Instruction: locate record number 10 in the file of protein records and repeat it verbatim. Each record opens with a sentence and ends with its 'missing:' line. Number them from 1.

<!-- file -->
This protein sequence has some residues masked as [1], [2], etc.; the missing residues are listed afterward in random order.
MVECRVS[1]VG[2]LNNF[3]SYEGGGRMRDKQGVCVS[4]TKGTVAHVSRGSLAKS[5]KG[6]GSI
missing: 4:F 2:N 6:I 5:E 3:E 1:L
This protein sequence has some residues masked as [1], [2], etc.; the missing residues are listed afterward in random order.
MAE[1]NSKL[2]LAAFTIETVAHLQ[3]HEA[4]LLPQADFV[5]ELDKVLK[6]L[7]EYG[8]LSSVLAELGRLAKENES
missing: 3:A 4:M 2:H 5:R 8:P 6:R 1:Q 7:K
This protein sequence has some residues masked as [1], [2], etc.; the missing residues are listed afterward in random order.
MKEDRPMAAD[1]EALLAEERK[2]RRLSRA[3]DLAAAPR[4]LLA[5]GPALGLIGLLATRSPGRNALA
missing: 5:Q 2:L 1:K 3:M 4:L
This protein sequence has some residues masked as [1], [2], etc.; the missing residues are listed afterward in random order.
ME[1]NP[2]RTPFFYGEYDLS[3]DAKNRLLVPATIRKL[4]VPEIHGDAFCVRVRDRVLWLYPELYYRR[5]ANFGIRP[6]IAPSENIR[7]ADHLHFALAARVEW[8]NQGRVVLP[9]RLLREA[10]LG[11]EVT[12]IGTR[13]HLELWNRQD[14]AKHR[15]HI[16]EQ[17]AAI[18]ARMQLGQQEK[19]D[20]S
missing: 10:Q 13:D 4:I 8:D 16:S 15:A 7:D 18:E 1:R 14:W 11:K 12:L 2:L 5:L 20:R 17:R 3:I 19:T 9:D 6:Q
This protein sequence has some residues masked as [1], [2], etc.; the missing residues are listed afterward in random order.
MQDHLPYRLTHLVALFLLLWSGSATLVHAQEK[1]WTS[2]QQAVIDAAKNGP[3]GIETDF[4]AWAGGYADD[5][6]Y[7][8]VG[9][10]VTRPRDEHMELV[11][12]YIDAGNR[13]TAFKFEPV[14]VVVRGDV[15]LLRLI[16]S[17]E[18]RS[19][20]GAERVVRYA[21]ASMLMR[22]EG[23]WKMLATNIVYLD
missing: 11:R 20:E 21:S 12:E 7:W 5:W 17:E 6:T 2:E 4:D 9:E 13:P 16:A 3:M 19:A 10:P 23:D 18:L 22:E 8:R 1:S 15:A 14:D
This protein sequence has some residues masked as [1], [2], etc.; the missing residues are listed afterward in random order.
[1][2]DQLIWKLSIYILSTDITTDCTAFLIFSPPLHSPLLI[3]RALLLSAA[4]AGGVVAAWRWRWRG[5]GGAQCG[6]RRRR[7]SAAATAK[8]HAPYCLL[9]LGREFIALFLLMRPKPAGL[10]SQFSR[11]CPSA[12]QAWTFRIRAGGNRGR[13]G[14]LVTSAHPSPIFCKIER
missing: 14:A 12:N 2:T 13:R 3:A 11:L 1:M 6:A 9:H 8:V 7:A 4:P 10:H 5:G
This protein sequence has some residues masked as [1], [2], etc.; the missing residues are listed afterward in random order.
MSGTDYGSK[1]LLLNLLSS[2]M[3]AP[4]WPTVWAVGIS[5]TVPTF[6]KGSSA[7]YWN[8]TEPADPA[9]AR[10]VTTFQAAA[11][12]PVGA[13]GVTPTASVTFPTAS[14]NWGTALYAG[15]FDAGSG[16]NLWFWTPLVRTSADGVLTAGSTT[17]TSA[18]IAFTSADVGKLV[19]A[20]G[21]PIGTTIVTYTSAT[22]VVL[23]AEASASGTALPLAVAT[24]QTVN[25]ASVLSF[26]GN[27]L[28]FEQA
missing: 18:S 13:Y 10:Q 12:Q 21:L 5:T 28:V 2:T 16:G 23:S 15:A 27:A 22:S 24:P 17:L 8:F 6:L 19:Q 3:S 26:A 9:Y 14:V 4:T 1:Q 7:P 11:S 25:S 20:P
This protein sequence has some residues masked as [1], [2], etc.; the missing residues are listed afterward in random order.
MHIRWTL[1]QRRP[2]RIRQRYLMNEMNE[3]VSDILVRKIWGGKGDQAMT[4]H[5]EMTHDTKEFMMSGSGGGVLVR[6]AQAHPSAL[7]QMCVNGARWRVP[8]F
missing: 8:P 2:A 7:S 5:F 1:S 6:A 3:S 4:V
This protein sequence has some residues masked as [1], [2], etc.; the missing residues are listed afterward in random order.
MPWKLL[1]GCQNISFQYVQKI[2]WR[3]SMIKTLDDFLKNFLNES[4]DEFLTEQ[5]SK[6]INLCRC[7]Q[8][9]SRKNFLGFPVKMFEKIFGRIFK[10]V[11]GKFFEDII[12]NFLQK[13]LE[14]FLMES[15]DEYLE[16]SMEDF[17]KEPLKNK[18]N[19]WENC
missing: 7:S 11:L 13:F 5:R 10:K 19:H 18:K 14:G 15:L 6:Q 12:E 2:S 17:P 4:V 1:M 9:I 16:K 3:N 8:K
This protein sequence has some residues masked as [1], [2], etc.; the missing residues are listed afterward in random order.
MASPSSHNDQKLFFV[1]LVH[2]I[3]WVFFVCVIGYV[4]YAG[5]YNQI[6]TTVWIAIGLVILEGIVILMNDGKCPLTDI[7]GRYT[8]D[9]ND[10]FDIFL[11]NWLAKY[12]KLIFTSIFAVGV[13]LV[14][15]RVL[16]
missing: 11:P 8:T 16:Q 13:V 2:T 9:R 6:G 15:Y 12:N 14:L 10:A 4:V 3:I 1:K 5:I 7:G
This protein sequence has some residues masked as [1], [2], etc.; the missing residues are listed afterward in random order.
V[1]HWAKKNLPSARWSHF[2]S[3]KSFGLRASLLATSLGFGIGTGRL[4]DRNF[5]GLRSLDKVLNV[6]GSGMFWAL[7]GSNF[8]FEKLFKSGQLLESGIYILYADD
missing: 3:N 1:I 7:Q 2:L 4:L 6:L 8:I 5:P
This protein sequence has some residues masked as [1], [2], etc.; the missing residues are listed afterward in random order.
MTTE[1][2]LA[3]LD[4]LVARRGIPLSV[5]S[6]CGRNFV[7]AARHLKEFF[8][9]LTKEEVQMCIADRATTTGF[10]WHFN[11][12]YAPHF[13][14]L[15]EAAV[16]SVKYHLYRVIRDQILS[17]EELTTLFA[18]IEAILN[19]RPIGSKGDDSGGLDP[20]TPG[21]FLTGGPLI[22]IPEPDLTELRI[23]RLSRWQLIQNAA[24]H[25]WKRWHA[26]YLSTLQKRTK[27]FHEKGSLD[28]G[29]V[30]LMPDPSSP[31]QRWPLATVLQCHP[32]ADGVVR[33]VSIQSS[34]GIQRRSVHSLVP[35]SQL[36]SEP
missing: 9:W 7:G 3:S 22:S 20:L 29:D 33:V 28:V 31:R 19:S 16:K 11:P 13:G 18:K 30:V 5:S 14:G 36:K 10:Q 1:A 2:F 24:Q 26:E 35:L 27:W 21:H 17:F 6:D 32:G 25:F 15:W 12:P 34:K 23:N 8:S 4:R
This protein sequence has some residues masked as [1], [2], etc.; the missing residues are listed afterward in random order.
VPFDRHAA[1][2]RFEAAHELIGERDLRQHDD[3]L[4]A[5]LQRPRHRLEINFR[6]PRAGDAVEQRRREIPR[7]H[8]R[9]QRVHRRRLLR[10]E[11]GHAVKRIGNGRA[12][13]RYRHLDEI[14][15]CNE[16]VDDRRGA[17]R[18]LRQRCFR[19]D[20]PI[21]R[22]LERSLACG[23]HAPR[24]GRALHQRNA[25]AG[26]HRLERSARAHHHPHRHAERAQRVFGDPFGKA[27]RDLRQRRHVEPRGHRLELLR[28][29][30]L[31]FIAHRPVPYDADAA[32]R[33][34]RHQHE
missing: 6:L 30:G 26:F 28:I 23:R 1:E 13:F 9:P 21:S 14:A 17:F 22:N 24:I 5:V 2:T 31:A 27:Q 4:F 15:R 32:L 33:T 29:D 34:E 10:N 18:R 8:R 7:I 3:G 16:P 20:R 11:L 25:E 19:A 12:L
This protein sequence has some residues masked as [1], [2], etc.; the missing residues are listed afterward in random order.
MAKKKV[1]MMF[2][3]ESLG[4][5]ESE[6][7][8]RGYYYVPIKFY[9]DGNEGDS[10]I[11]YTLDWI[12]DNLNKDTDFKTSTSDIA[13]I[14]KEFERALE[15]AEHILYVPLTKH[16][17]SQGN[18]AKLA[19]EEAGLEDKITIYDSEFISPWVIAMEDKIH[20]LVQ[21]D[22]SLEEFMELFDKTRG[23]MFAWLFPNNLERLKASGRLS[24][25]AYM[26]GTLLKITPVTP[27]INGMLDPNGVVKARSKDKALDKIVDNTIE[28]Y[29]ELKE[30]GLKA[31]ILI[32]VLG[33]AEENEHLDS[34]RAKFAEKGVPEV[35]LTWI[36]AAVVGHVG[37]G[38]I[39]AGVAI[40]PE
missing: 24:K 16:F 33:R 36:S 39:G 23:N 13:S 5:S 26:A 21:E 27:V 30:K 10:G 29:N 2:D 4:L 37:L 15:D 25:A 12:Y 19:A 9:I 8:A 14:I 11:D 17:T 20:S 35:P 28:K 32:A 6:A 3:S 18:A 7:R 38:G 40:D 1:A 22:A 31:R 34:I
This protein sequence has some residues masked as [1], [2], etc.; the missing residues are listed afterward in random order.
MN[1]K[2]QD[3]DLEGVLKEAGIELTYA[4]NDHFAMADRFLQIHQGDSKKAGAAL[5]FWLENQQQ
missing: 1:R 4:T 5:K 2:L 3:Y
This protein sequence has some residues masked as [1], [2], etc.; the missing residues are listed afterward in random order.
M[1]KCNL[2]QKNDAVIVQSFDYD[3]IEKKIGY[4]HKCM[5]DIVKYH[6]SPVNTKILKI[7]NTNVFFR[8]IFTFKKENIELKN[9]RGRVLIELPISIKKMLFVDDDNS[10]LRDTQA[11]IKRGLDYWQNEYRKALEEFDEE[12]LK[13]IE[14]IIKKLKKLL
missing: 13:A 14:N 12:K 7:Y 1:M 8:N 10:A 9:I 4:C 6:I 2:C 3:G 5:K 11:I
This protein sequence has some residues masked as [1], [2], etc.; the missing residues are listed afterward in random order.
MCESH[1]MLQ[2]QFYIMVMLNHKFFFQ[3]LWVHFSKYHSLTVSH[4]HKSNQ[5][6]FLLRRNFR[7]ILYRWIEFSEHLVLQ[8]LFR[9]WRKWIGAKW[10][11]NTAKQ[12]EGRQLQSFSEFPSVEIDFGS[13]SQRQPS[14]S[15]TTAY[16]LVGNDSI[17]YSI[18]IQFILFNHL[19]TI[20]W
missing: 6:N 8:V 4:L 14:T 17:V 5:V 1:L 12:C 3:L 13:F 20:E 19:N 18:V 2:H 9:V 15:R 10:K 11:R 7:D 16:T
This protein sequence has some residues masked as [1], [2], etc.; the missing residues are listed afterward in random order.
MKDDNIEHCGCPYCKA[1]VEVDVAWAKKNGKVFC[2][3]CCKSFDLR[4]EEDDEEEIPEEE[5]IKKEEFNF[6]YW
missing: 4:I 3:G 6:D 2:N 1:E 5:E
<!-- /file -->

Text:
This protein sequence has some residues masked as [1], [2], etc.; the missing residues are listed afterward in random order.
MASPSSHNDQKLFFV[1]LVH[2]I[3]WVFFVCVIGYV[4]YAG[5]YNQI[6]TTVWIAIGLVILEGIVILMNDGKCPLTDI[7]GRYT[8]D[9]ND[10]FDIFL[11]NWLAKY[12]KLIFTSIFAVGV[13]LV[14][15]RVL[16]
missing: 11:P 8:T 16:Q 13:V 2:T 9:R 6:G 15:Y 12:N 14:L 10:A 4:V 3:I 1:K 5:I 7:G